Small-and medium-sized enterprises (SMEs) will be hard hit by negotiable interest rates, while commercial banks will reap bigger profits, experts have warned.
The negotiable interest mechanism, which was applied under Circular 07 dated February 26 by the State Bank of Vietnam’s Governor, could endanger the survival of SMEs and damage the economy, experts told SGGP.
“The negotiable interest mechanism is not safe as it does not conform to the Civil Code, which stipulates that interest is controlled by the State Bank of Vietnam’s regulation on the prime rate,” said Dr. Nguyen Van Thuan, head of the Accounting-Finance-Banking Department of the Ho Chi Minh City Open University.
|Customers at DongA Bank’s transaction office in HCMC. Experts warn the new negotiable interest policy could hurt SMEs. (Photo: SGGP)|
He said the policy was not fair to businesses as only the interest rates on commercial bank loans were negotiable while deposit rates were not, Thuan said.
As such he argued that the policy did not represent interest liberalization in the financial market and should be revised for the sake of SMEs.
SMEs to suffer most
Since the negotiable interest was applied, the actual lending interest rate has increased to 16-18 percent, from the prime rate of 8 percent, while some banks were attracting more deposits by raising deposit interest rates to ensure lending sources, Thuan said.
Le Dat Chi, a financial and stock exchange expert, said he expected big business to take the safe option and invest their money in banks rather than risk it in other areas in the current inflationary climate.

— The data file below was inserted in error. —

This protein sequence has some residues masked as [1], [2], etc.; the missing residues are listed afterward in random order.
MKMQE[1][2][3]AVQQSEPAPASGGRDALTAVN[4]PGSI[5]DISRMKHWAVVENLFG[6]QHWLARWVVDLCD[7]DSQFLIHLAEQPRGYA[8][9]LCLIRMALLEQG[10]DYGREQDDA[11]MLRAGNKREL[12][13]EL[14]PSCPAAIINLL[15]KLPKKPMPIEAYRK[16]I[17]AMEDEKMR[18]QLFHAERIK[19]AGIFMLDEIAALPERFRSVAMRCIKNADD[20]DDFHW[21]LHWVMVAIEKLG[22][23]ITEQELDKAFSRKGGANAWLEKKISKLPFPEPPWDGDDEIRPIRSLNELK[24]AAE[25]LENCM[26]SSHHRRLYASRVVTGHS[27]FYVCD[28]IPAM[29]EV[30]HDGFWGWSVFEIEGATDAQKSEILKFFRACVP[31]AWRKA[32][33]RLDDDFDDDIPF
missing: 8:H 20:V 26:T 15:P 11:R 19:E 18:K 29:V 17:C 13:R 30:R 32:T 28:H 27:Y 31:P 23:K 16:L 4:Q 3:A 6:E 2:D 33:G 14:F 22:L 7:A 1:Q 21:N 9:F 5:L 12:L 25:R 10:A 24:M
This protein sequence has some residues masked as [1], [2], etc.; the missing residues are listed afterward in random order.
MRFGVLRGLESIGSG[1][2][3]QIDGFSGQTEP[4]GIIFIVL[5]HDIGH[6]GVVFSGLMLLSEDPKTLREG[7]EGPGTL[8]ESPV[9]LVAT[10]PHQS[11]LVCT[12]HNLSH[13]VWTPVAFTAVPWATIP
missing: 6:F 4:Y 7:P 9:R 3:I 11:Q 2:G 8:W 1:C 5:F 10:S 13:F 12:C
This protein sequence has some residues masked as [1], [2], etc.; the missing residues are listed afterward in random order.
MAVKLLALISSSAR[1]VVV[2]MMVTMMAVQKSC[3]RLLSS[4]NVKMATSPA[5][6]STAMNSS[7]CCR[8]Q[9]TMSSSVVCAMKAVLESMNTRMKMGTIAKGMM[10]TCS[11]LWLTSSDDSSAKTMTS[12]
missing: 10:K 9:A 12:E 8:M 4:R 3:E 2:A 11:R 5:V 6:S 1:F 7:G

“Meanwhile, SMEs often lack capital and have to apply for loans,” Chi said adding that since the new negotiable rate policy, banks have applied “higher, even too high, interest rates.”
He said, while it had been hard for SMEs to afford loans before, now it would be even harder.
Thuan said SMEs also had extra cost burdens because of the recent hikes in electricity, water and fuels.
Meanwhile, Chi forecast that “this year inflation may reach 10.5 percent and the prime rate may be increased to 9 percent.”
“SMEs usually depend on bank loans for their operation so if they can’t afford high interest loans, their business plans could come to a standstill. If that is the case, what will happen to the economy?” he asked.
What should banks do?
Last year, commercial banks benefited from the Government’s stimulus packages, enjoying increased lending balances in a low risk environment, Thuan said.
Most of the profits from banks’ credit activities have resulted from such packages, he added.
But now, although the negotiable interest mechanism has created a widened gap between input and output interest rates ensuring bank profits, that gap could be dangerous in the long term, he said.
The risk will comes when many businesses, especially SMEs, stop taking out high interest loans, narrowing banks’ output – making their input redundant, he said.
He also referred to the fact that commercial banks recently announced their usable capital reached as much as VND30,000 billion (US$1.58 billion).
If the new policy is not revised, Thuan predicted that banks might soon suffer from increasing bad debts because of the pressure on SMEs.